Using a mixed methods sequential explanatory approach to identify the roles of social and cognitive factors in the development and maintenance of cancer-related PTSD in cancer survivors.

Authors: Abbey, G.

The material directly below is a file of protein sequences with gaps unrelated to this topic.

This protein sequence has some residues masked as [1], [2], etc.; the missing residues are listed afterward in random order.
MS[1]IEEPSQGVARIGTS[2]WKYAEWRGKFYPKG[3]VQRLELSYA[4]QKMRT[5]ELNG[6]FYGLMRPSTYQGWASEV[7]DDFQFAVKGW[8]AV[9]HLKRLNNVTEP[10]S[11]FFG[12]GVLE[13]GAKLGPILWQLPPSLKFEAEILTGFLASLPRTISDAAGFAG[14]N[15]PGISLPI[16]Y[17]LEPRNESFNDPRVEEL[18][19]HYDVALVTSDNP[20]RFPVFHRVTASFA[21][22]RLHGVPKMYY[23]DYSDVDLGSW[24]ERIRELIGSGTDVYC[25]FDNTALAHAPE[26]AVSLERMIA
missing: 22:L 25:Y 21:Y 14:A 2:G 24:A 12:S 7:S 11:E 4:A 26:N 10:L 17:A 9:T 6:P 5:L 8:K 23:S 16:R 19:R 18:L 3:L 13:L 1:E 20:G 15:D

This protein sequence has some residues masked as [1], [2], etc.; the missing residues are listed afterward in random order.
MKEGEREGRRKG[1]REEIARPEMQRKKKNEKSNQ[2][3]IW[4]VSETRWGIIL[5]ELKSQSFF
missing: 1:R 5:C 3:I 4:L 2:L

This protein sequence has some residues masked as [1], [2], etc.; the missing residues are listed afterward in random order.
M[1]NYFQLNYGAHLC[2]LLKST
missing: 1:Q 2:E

Aims: Identify the mean prevalence of CR-PTSD, factors related to trauma, and the development and maintenance of PTSD, in cancer survivors. Background: Systematic reviews reveal that CR-PTSD is uncommon, and it is unclear a) what makes this experience traumatic, and b) what factors are implicated in the development, and maintenance of PTSD in this population. Methods: A mixed-methods sequential explanatory approach was used. Phase 1 consisted of three studies: a) random-effects meta-analysis of PTSD prevalence statistics and moderating factors in cancer survivors (k=25, n=4189); b) a cross-sectional analysis of PTSD and contributing factors in a PTSD Clinic for cancer survivors (n=60); and c) a prospective analysis of the role of emotion schemas and processing styles and how they predict adaptation to stress in a sample of students (n=24). Phase 2 was conducted to find follow-up explanations for Phase 1 results. Study 4 (Phase 2) consisted of two clinical case studies from the PTSD Clinic – one with adjustment disorder, and the other with severe chronic CR-PTSD. Results: Study 1 revealed that PTSD prevalence in breast cancer survivors was 5.8% (95% CI=3.3-10%), and that there were no significant study-level moderators that predicted differences in prevalence. Similar results were found for Study 2, although when adjusted for age, those with CR-PTSD suffered from more impoverished emotional experiences than those without CR-PTSD. These differences were rendered non-significant when depression symptoms were added as a covariate. Study 3 revealed that increases in anxiety during a stressor were best predicted by emotion schemas related to the lack of comprehensibility of emotions. Findings from Study 4 suggested that aspects of the cancer experience was very traumatic for both patients, but that the course/development of disorder was influenced by the social-cognitive processes involving the interaction of the patient’s emotion schemas and coping strategies, with the quality of their support system. Conclusions: Cancer can be traumatic under certain conditions, and PTSD is uncommon in cancer survivors, but clinical samples of cancer survivors with and without PTSD suggest that CR-PTSD is characterised by severe problems experiencing, linking, and labelling emotions. Preliminary evidence from case studies reveal that the combination of a) an appraisal of the cancer as traumatic, b) an invalidating social network, and c) emotionally avoidant coping styles throughout the cancer treatment, may predispose traumatised cancer survivors to PTSD.

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